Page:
Mothering For Everybody!

Mothering For Everybody!

What could this possibly mean?

Well, what if each of us behaved toward everyone else, with similar generosity of caring for others on which all of us thrive and would like being on the receiving side?

If everyone behaved kindly and in a mothering way, then wouldn’t this increase the chances of almost everyone feeling well regarded, almost all the time?

“Life is not so simple”, you say.

There are business negotiations, unpleasant tasks, undesired obligations, mistrust, deception, and most of us are tired, too tired to give any mothering to other people.
Each of us at the end of a day, has hardly enough energy to eat, wash up and go to bed.

What if through the daily routines, especially the tenser moments, we remembered to take care of ourselves and offer caring words to someone else?

Chances are that at some point, you’d be the receiver of somebody’s good grace.

And what a magnificent difference a sense of being well regarded, understood and recognized for our essential nature, makes!

Each of us is capable of giving. We don’t expect ourselves to give as often as we are each capable.

Instead very often we are resentful or sad, and feel fearful from not having received enough.

With an open attitude toward other people, including an appreciation and respect of how the person thinks, feels and lives, we offer a type of “mothering” which can only stimulate good will.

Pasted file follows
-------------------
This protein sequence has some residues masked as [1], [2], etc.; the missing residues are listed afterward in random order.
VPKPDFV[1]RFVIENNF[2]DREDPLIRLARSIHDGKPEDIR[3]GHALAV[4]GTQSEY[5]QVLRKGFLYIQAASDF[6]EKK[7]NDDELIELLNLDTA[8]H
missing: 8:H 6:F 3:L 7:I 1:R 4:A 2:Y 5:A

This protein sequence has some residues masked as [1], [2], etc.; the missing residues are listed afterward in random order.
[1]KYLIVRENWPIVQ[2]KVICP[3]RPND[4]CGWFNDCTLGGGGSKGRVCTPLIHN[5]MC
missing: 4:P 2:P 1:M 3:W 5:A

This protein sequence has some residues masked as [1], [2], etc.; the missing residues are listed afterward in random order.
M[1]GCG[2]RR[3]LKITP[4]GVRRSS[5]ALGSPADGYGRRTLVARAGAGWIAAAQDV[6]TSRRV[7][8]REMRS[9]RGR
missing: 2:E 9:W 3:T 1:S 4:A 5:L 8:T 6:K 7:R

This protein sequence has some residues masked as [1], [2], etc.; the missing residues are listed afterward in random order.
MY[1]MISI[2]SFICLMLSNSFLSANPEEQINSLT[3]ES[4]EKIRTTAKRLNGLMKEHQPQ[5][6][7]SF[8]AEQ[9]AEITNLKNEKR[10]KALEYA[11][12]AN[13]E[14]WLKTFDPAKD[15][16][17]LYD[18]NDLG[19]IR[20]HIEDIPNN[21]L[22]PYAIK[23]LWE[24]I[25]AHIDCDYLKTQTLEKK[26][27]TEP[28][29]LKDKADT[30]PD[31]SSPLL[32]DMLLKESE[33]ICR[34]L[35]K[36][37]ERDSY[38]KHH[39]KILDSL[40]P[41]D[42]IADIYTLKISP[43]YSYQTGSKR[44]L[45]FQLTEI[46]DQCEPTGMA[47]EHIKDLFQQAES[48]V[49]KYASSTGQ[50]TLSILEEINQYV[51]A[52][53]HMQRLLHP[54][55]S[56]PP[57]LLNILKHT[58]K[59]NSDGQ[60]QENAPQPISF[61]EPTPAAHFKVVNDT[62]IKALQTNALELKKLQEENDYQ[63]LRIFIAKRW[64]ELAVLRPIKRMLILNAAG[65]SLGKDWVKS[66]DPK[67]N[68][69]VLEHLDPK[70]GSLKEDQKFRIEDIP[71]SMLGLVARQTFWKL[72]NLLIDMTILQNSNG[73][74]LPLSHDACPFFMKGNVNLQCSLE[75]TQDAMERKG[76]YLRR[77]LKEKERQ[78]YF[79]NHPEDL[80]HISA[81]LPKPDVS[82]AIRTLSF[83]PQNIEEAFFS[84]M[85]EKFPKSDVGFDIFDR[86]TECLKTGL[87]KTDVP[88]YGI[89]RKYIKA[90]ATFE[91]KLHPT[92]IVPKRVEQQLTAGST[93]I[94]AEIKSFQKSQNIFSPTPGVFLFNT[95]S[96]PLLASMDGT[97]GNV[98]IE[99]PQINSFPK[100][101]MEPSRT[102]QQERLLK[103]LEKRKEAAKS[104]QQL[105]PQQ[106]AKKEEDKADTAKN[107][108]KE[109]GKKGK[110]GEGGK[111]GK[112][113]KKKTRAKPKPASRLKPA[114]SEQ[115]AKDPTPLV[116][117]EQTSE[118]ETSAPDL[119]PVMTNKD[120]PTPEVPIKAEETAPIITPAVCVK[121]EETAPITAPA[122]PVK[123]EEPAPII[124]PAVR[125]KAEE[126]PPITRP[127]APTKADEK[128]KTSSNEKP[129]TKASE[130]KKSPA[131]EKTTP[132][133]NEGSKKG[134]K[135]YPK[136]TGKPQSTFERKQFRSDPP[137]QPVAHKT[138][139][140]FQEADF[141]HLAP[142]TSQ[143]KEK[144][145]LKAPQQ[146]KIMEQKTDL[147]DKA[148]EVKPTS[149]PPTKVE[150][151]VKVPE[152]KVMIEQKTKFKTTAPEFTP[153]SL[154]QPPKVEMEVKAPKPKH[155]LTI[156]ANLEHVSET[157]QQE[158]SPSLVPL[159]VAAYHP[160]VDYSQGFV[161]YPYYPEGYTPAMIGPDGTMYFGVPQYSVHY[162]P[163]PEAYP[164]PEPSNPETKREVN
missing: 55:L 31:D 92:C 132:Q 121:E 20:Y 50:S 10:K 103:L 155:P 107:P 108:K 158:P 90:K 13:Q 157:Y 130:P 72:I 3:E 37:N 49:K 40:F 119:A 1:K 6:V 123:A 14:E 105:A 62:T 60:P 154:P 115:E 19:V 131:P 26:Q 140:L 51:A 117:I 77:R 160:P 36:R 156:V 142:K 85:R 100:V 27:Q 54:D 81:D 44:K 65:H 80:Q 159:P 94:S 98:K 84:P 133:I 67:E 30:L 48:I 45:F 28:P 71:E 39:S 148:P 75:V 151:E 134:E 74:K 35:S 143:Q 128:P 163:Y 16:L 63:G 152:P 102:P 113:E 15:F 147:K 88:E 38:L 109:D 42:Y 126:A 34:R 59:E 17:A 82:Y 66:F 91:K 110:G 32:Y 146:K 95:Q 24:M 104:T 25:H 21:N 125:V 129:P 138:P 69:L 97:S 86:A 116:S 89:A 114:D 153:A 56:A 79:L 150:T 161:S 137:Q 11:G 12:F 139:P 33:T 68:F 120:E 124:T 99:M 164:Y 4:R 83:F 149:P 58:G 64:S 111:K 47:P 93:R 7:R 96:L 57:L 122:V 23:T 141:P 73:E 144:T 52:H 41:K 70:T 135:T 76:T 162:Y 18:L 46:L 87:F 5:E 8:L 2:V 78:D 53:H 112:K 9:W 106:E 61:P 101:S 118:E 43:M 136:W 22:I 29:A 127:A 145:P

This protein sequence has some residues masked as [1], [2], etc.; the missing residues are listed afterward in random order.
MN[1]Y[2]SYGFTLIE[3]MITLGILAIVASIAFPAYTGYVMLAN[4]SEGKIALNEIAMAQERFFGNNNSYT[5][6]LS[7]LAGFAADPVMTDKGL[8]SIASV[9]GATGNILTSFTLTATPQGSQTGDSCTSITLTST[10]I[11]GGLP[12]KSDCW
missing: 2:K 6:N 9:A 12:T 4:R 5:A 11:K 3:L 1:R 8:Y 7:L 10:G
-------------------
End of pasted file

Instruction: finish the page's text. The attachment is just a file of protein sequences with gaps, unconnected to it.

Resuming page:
Yes, there will certainly be those who take advantage of goodness being offered.

“Mothering” other people does not mean being naive that the world has tricksters and takers.
Avoid and steer clear, quickly as possible from people who mainly have these qualities.

There will still be plenty of people who appreciate your openhearted, sincere interest in them.

And if a high percentage of people function from this point of view, everyone will feel the great sense of love that is generated in this way!

Share this Story


About Sherry Katz

Sherry Katz, LCSW is primarily a couples therapist who counsels partners and individuals of all adult ages, in relieving tension and unhappiness in their relationships. The spectrum of care in her practice includes recuperating from infidelity, clarifying and strengthening trust and communication, restoring and developing common ground for a relationship. Ms. Katz has a secondary practice interest in helping family members align themselves in response to caring for elderly parents, especially a parent who has Alzheimer's Disease.Old Stories, New Views Family Therapy

Leave a Reply

Your email address will not be published. Required fields are marked *